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Bromocriptine, Sex Steroid Metabolism, and Menstrual Patterns in the Polycystic Ovary Syndrome

JONATHAN J. PEHRSON, M.D.; JUDITH VAITUKAITIS, M.D.; and CHRISTOPHER LONGCOPE, M.D.
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Boston University School of MedicineUniversity of Massachusetts School of Medicine; Boston, Massachusetts


Ann Intern Med. 1986;105(1):129-130. doi:10.7326/0003-4819-105-1-129
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Polycystic ovary syndrome is one of the commonest endocrinologic disorders of reproduction, and the disorder probably reflects a primary hypothalamic defect resulting in altered patterns of gonadotropin and prolactin secretion (1). Women usually present during their early reproductive years with various degrees and combinations of menstrual dysfunction and with signs of androgen excess and polycystic ovaries. The wide spectrum of clinical and biochemical abnormalities is presumably the result of differences in severity and duration of the syndrome, sex steroid metabolism, and end-organ sensitivities.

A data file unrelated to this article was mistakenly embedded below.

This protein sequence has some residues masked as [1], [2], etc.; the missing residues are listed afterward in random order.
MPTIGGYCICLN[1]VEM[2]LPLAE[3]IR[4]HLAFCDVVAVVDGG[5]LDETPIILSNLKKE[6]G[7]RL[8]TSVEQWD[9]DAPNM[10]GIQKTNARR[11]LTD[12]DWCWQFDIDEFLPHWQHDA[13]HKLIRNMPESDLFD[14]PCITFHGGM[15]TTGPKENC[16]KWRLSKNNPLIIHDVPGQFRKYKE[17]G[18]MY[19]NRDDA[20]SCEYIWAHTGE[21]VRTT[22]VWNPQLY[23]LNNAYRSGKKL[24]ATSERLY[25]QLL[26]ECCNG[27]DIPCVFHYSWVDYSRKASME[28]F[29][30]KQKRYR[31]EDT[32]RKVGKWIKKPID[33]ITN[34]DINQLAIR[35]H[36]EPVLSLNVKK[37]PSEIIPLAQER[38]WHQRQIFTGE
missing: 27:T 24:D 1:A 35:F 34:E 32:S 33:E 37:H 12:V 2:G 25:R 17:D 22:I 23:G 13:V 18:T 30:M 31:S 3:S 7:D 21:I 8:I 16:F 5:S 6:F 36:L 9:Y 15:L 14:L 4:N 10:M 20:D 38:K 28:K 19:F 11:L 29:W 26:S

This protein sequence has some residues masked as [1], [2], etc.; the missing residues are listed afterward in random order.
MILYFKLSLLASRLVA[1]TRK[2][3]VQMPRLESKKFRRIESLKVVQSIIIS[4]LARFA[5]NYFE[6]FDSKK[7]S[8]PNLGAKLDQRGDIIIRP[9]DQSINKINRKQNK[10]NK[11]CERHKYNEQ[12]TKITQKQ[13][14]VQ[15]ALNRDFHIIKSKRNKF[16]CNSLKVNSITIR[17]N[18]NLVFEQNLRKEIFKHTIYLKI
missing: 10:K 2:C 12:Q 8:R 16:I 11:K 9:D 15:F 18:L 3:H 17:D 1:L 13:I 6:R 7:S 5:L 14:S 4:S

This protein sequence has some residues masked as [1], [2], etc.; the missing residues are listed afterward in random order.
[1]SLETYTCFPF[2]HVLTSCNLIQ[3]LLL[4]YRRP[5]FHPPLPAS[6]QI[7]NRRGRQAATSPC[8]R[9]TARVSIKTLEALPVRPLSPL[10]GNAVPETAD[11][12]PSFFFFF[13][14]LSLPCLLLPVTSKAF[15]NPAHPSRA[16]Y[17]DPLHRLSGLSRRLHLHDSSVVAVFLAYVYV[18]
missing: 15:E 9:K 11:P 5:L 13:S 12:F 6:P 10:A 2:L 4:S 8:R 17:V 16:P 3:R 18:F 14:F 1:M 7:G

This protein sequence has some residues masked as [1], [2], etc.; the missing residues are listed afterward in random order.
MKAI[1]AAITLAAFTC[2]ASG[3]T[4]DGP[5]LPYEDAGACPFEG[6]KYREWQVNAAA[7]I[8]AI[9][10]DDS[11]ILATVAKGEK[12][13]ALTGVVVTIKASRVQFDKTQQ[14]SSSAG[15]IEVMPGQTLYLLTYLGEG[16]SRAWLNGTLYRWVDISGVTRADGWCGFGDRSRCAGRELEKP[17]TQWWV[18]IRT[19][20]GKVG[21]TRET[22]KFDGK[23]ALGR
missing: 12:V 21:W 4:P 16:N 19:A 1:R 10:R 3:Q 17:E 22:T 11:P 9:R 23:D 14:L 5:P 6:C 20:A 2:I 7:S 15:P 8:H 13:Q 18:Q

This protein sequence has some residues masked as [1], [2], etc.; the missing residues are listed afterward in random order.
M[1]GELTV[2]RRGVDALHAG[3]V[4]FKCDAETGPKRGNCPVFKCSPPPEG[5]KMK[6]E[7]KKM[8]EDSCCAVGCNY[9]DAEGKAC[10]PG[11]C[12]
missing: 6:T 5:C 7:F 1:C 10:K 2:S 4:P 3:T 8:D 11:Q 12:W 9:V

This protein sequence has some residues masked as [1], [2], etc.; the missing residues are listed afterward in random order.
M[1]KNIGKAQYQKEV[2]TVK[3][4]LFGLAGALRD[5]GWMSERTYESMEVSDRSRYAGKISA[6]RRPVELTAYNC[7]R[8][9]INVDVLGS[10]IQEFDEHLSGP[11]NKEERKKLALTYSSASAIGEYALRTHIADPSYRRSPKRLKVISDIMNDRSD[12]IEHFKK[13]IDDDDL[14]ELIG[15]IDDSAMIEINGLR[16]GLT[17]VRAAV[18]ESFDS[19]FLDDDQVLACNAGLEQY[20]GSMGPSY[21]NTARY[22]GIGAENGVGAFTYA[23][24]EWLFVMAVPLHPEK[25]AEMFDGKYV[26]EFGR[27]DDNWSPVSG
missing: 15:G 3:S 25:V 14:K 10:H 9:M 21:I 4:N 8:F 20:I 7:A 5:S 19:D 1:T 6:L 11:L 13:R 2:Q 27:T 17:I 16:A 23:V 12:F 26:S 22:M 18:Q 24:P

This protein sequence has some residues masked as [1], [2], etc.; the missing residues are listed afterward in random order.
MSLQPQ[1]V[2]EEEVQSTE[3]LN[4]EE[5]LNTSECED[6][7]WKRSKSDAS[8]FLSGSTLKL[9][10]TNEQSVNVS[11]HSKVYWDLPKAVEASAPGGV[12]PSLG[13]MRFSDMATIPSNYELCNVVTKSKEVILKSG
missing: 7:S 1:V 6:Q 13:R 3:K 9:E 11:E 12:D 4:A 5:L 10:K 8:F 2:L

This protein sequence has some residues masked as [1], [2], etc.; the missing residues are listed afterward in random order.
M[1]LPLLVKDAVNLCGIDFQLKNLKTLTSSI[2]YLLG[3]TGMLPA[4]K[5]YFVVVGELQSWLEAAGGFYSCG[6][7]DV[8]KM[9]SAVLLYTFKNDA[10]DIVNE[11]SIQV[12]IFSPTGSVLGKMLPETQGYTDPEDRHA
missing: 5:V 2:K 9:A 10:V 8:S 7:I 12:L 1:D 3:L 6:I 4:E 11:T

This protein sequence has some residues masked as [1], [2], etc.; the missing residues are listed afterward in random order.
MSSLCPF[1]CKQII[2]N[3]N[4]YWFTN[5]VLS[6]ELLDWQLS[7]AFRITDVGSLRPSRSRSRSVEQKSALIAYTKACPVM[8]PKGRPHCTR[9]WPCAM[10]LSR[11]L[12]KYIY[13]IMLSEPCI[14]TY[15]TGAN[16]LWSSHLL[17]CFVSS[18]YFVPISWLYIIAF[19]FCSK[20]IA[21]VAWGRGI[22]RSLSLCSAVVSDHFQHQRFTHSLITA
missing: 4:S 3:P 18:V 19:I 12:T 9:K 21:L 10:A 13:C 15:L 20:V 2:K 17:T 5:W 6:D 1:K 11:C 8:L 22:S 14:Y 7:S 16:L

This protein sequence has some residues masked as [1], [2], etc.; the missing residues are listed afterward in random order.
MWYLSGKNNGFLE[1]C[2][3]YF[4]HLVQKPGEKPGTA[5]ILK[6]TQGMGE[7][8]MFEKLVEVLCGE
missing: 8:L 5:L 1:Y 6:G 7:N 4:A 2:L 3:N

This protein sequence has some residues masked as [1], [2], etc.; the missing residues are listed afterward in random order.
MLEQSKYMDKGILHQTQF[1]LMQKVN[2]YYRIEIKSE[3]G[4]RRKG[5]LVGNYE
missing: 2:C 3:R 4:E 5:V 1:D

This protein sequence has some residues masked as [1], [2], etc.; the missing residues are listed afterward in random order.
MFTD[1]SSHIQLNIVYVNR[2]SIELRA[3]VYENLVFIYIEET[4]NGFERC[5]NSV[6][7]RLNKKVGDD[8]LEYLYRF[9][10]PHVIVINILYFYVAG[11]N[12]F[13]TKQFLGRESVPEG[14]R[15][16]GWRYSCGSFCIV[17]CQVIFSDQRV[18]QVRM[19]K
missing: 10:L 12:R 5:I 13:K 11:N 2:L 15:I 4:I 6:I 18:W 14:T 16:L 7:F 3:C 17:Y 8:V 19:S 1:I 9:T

The characteristic polycystic ovary contains numerous follicular cysts in varied stages of development and atresia, surrounded by

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